to collectors and specialized Asian motif landscapers that
    wanted them. The seedling plants were never were offered
    to the public for resale otherwise. Grafted plants on the
    preferred matsumurae rootstocks were offered for wholesale
    and retail sales however.

    It was conceivable years ago that this Maple could have
    variant forms of which a nishiki form, in this case a form
    that is more compact in its growth habit and perhaps more
    twiggy and wider growing than the old form could have
    come about. I've seen some seedlings from an old
    parent plant on its own roots do this whereby they
    could be 9 feet tall at maturity and be 4-6 feet wide
    and be even shorter and more compact than this.
    In Japan a hime dwarf form was selected out years
    ago and I believe a nishiki form came into the US in
    the early 70's but was not called Koshimino nishiki
    at that time.

    What may be fun for someone to play with is to
    take Hagoromo seed from a parent tree on its own
    roots or from a one generation (filial first generation)
    grafted Maple and use these seedlings as a rootstock
    for Momenshide, Hazeroino and Koshimino and see
    what you come up with in time. I do know some
    attempts to yield more red coloration in Koshimino,
    Hagoromo and Hazeroino have been conducted
    using Burgundy Lace seedlings and even rooted
    cutting rootstock that yielded some interesting
    colored seedlings from those grafted trees.

    I see no real problem posting this thread in the
    photo gallery. By the looks of the last photo
    this is not your typical Koshimino by the top
    growth and leaf color shown in the photo.

    An added note: yes, there was a Pine
    Bark Maple that was also a member of
    the ribbon leaf group but it was not a
    Nishiki gawa. Inasmuch as Koshimino,
    Hagoromo, Hazeroino and Momenshide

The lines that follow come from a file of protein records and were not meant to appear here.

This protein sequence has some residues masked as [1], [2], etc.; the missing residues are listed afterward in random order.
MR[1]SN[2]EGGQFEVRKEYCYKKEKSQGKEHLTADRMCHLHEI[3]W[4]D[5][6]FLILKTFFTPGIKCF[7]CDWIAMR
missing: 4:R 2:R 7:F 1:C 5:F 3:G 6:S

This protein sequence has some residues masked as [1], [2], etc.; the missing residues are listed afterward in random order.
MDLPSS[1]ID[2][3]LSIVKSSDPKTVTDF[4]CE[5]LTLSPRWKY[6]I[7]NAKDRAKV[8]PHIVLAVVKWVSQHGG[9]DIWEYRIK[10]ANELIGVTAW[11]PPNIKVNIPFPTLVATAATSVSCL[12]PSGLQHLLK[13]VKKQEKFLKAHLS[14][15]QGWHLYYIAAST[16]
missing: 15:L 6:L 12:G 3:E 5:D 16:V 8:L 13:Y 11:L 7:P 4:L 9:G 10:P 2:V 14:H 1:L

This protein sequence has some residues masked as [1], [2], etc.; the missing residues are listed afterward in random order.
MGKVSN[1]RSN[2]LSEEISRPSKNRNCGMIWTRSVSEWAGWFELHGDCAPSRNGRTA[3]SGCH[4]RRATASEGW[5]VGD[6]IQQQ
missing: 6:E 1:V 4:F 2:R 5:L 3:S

may not have true ribbon leafs, they were
    placed in the ribbon leaf grouping at one
    time due to their very short in length petioles
    and the fact that whorls of shoots can be
    seen emanating from single, compound
    buds at the terminal tips, just like true form
    and now so very rarely seen ribbon leafs.
    Even some true thread leafs were also
    considered to be ribbon leafs at one time
    as well due to their very short petioles
    and terminal tip whorls. Look at Mr. Yano’s
    photo of Yori ito and tell me what you see
    from it - a throwback to the old ribbon leafs
    with a latilobatum shaped leaf - fascinating
    plant!

    Jim
     
  6. MrMaple

    MrMaple Member Maple Society

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    Wow. Thanks for all that good info Jim. Great stuff. This is Tim's brother and I am glad to learn more about this cultivar.

    Very good post.

    Thanks,

    Matt
     
  7. timnichols

    timnichols Active Member Maple Society 10 Years

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    Jim,

    Thanks so much. I am enamored by the ribbon leaf type maples and you just made my day. I have been trying my darndest to figure out more about these trees. I appreciate you taking the time to share.

    I may have to try some experiments similar to those that you mentioned.

    Tim